But why dwell on the losses? Let us be amazed at the wins. For instance, can't we be impressed that the entire cast got a nom in their respective categories, and half of them won? That's right: Elizabeth Taylor, aged 34, won the Best Actress Oscar for playing a fifty-something housewife. AND SHE DESERVED IT. Sandy Dennis, aged 29, won the Best Supporting Actress Oscar for playing a much younger, more naive woman. The New Yorker put it best: "When a performance is as triumphant as Miss Dennis' any description seems irrelevant."

Haskell Wexler won the Cinematography Oscar (DESERVED), Richard Sylbert and George James Hopkins won the Art/Set Decoration Oscar (DESERVED), and Irene Sharaff won the Costume Design Oscar (DESERVED). And they all DESERVED it. Martha's outfit is practically iconic. You can't think of the movie without remembering exactly what she was wearing throughout the majority of the picture.

God, it actually boggles my mind that I'm thinking of a new cast for this. Can't I choose another one? The Graduate? The Godfather? MASH? No?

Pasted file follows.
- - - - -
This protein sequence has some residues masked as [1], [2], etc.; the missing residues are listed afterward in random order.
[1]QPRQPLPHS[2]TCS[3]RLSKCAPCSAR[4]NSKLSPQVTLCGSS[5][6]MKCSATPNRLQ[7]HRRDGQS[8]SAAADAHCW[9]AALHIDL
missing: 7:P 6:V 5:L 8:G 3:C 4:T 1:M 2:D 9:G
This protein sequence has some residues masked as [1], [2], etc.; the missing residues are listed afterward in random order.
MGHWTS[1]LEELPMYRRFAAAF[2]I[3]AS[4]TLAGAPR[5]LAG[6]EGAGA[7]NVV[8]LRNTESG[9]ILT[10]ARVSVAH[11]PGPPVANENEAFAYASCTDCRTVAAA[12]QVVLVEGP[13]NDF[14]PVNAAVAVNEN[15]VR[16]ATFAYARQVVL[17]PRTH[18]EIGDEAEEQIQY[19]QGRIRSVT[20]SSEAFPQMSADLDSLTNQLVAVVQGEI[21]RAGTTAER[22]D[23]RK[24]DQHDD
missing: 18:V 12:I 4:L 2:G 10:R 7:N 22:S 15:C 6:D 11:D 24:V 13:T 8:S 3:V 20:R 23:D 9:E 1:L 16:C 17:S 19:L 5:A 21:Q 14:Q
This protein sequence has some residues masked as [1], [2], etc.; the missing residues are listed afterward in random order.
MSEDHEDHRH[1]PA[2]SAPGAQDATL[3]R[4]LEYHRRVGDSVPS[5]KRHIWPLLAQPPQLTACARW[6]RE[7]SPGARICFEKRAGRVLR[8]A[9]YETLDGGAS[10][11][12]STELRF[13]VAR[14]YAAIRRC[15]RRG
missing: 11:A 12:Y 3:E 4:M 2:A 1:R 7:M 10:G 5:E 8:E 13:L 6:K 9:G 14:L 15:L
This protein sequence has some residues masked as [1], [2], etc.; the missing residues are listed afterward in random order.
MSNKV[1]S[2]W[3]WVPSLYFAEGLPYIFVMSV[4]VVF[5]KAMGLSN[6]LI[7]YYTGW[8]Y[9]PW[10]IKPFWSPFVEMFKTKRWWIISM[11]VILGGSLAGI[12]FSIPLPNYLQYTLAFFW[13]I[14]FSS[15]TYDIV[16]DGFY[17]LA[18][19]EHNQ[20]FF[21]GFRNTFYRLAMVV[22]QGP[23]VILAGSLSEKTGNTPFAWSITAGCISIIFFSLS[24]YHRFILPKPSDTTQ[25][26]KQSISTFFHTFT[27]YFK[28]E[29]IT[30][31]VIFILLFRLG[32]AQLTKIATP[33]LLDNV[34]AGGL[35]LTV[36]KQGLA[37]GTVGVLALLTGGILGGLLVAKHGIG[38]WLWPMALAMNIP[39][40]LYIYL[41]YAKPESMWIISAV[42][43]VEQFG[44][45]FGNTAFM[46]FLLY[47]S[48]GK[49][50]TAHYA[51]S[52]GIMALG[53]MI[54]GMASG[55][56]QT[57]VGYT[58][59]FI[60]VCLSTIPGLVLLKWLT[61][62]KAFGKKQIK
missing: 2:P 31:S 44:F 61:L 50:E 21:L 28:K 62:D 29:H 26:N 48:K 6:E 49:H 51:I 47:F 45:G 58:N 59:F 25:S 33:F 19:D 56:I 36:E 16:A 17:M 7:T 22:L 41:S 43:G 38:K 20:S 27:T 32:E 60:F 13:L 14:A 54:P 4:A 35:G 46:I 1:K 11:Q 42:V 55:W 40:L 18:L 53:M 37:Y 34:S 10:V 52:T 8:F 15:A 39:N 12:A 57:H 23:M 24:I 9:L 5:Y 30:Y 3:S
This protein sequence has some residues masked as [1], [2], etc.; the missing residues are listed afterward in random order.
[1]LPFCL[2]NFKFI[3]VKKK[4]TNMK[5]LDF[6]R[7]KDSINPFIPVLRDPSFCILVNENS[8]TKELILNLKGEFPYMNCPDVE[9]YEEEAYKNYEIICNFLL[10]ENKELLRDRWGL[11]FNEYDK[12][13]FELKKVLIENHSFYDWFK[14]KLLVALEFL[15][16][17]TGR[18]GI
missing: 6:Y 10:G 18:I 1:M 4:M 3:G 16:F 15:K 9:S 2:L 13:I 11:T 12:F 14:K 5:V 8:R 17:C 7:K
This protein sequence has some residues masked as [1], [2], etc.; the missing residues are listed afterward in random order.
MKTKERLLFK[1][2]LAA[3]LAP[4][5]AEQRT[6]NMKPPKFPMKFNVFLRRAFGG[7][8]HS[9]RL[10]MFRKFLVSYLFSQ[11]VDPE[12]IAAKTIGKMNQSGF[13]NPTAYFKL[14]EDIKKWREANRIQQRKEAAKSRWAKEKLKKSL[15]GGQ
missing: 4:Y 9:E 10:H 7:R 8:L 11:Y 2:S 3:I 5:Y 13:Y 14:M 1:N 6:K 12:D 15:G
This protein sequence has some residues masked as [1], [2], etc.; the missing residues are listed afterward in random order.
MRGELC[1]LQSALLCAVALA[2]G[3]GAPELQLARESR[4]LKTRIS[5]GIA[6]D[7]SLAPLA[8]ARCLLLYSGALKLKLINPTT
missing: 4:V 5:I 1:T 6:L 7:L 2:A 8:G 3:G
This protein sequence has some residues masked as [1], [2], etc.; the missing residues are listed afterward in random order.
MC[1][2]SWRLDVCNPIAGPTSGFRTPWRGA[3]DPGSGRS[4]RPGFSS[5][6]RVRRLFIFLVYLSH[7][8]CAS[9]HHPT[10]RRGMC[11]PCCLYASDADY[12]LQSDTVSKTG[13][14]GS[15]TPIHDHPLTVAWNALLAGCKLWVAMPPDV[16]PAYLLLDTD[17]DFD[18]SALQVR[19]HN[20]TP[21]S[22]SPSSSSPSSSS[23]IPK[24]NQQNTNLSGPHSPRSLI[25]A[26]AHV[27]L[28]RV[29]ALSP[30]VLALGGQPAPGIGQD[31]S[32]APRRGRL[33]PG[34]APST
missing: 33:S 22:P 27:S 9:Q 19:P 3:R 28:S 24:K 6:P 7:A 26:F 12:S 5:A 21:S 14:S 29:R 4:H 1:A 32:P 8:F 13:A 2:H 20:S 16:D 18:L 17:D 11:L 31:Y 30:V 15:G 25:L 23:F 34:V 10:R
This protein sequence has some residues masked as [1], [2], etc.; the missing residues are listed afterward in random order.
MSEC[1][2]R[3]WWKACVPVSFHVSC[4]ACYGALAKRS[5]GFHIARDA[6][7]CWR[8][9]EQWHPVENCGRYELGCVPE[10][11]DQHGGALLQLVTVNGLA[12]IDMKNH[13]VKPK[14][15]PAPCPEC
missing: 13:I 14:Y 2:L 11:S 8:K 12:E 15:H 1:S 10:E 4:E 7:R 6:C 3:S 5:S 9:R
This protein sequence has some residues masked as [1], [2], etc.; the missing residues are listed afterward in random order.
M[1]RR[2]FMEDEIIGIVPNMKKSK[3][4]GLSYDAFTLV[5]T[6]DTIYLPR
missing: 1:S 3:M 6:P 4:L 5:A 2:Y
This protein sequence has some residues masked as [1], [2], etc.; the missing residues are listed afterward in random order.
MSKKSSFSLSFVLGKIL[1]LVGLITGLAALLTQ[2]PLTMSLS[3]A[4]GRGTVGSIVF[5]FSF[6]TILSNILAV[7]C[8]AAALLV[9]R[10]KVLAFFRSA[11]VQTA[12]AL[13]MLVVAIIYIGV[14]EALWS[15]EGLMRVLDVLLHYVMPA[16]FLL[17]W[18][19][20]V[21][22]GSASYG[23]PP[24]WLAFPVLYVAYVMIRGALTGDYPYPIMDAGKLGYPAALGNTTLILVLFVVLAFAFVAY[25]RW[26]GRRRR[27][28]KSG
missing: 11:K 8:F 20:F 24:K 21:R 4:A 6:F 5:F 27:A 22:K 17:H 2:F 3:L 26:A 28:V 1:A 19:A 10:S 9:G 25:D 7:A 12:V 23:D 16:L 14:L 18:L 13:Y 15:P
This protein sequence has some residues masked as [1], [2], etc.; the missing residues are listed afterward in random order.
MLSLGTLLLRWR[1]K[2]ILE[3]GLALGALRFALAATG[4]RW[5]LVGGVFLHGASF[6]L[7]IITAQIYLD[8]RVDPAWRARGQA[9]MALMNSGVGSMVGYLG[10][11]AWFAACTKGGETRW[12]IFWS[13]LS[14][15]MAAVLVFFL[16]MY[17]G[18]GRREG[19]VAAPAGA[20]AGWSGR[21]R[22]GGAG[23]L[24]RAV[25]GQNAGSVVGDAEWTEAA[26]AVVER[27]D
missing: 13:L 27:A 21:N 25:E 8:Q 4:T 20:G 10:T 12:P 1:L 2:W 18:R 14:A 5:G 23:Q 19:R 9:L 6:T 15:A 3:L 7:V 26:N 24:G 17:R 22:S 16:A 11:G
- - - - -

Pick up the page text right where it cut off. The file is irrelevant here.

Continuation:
No. For my mind is made up, and I have decided thus: if anyone's gonna take over (and there have been talks for a remake for four years now), than these are the people best suited to the job.

Who is She: "The petite, bland wife of Nick. She is 26 years old, has a weak stomach, and is not the brightest bulb of the bunch."

Originally played by: Academy Award Winner Sandy Dennis (Who's Afraid of Virginia Woolf?)

My Choice: The only Brit in this cast, but I think she could pull this off.

Romola Garai (Vanity Fair, Atonement)

Who is He: "A new member of the biology faculty at New Carthage University. He is 28 years old, good-looking, Midwestern, and clean-cut."

Originally played by: Academy Award Nominee George Segal (Who's Afraid of Virginia Woolf?)

My Choice: One of the more sinfully overlooked actors of our generation. In every comedy, but he can nail drama. He just fucking ROCKS.

Ryan Reynolds (The Amityville Horror, Smokin' Aces)